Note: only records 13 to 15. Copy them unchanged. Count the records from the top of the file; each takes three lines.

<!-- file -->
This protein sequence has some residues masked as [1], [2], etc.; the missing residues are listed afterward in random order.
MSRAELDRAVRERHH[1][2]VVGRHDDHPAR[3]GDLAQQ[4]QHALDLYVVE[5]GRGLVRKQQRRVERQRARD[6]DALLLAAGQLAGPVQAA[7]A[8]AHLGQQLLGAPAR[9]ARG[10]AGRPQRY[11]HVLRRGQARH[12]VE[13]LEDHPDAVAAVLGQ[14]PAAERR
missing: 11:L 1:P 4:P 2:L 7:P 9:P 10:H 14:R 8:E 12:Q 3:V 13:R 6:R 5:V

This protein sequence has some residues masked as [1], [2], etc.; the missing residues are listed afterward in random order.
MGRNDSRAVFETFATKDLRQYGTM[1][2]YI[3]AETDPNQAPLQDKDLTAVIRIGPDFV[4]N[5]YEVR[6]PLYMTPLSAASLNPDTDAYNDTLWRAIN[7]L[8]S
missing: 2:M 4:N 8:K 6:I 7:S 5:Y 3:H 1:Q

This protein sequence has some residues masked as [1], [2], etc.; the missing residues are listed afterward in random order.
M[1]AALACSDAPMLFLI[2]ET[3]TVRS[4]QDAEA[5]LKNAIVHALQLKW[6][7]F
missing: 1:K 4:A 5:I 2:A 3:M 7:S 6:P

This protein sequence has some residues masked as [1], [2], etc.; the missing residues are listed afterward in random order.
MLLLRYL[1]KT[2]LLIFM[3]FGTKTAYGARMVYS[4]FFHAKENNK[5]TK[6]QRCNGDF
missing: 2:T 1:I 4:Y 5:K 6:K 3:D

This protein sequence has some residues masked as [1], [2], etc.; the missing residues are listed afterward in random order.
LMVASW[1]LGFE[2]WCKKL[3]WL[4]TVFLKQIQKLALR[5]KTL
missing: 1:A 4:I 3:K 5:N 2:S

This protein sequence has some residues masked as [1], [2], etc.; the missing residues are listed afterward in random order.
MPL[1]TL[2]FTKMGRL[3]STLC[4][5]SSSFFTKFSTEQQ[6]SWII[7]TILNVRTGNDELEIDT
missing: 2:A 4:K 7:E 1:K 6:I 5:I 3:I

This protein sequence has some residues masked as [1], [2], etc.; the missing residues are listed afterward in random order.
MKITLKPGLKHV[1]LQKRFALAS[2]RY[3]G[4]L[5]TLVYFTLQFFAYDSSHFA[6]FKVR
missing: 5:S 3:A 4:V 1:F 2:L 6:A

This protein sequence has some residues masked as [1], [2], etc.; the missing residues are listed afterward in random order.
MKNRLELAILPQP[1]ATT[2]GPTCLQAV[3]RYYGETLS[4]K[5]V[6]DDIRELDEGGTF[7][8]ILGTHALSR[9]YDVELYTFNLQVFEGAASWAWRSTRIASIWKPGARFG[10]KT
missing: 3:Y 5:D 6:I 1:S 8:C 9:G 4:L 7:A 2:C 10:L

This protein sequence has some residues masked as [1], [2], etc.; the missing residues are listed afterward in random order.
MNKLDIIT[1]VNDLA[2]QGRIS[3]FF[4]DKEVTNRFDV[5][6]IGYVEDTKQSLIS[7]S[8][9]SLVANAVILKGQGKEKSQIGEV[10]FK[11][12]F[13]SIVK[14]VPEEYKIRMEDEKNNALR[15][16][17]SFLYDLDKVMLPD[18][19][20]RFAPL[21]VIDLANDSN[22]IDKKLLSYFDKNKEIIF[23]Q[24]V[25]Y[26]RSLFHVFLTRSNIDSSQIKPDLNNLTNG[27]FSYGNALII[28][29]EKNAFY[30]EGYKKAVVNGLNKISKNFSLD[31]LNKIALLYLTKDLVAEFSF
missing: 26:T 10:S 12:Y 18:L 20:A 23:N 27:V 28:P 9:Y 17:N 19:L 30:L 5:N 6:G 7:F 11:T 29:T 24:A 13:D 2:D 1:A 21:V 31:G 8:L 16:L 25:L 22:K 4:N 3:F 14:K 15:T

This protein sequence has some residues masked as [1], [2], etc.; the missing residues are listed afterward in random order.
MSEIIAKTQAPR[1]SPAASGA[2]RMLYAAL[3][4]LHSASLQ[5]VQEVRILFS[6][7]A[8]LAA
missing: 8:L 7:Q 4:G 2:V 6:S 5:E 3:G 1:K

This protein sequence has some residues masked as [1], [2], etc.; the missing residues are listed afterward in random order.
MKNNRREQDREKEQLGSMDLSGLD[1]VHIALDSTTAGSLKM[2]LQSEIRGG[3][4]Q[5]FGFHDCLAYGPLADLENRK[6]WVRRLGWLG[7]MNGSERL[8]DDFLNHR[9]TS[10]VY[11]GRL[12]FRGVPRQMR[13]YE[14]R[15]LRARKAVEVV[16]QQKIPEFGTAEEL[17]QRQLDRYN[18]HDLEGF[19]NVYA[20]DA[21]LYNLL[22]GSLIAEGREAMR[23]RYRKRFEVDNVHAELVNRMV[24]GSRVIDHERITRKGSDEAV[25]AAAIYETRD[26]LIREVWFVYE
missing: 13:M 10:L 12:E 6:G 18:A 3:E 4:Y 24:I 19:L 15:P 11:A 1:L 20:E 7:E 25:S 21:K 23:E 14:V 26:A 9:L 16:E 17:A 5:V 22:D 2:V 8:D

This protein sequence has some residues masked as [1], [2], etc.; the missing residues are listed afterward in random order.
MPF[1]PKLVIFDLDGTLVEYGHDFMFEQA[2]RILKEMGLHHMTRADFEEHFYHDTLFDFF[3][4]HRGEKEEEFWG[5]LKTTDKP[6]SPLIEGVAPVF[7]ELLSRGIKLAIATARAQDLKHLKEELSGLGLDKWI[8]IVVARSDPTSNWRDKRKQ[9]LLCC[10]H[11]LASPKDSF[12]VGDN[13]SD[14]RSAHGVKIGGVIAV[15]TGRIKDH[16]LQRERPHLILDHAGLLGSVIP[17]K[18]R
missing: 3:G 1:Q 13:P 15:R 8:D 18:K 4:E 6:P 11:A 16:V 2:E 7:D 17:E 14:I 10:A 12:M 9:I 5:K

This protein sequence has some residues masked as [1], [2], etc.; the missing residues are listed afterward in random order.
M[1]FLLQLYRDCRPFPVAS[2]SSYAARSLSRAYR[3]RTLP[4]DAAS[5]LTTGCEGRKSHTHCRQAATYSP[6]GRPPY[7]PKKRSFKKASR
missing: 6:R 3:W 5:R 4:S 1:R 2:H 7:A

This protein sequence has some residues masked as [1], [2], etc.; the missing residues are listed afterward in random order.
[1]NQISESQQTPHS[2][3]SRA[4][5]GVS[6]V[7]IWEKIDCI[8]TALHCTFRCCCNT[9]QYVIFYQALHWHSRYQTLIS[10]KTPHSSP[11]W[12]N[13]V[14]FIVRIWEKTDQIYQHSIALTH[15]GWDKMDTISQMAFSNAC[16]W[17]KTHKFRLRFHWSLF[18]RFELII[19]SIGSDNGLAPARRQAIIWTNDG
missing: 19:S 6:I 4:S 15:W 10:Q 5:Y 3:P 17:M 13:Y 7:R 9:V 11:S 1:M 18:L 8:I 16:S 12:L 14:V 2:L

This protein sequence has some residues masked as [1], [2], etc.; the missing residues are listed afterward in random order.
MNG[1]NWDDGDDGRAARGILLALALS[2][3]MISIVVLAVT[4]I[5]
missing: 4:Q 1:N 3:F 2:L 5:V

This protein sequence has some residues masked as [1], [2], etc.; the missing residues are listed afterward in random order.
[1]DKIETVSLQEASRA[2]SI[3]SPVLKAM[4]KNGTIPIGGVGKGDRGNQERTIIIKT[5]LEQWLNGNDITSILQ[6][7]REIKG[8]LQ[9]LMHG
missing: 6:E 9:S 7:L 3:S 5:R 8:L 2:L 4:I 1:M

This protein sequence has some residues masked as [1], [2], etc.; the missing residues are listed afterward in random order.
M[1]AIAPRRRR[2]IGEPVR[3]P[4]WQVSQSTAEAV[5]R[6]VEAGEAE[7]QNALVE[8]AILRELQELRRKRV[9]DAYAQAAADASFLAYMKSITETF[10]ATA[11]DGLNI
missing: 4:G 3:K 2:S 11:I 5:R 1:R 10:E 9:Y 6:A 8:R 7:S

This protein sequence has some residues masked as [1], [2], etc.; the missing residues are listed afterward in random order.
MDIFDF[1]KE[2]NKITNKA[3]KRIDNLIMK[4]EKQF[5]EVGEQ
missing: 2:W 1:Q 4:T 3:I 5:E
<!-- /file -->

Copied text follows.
This protein sequence has some residues masked as [1], [2], etc.; the missing residues are listed afterward in random order.
M[1]FLLQLYRDCRPFPVAS[2]SSYAARSLSRAYR[3]RTLP[4]DAAS[5]LTTGCEGRKSHTHCRQAATYSP[6]GRPPY[7]PKKRSFKKASR
missing: 6:R 3:W 5:R 4:S 1:R 2:H 7:A

This protein sequence has some residues masked as [1], [2], etc.; the missing residues are listed afterward in random order.
[1]NQISESQQTPHS[2][3]SRA[4][5]GVS[6]V[7]IWEKIDCI[8]TALHCTFRCCCNT[9]QYVIFYQALHWHSRYQTLIS[10]KTPHSSP[11]W[12]N[13]V[14]FIVRIWEKTDQIYQHSIALTH[15]GWDKMDTISQMAFSNAC[16]W[17]KTHKFRLRFHWSLF[18]RFELII[19]SIGSDNGLAPARRQAIIWTNDG
missing: 19:S 6:I 4:S 15:W 10:Q 5:Y 3:P 17:M 13:Y 7:R 9:V 11:S 1:M 18:L 8:I 16:S 12:L 14:V 2:L

This protein sequence has some residues masked as [1], [2], etc.; the missing residues are listed afterward in random order.
MNG[1]NWDDGDDGRAARGILLALALS[2][3]MISIVVLAVT[4]I[5]
missing: 4:Q 1:N 3:F 2:L 5:V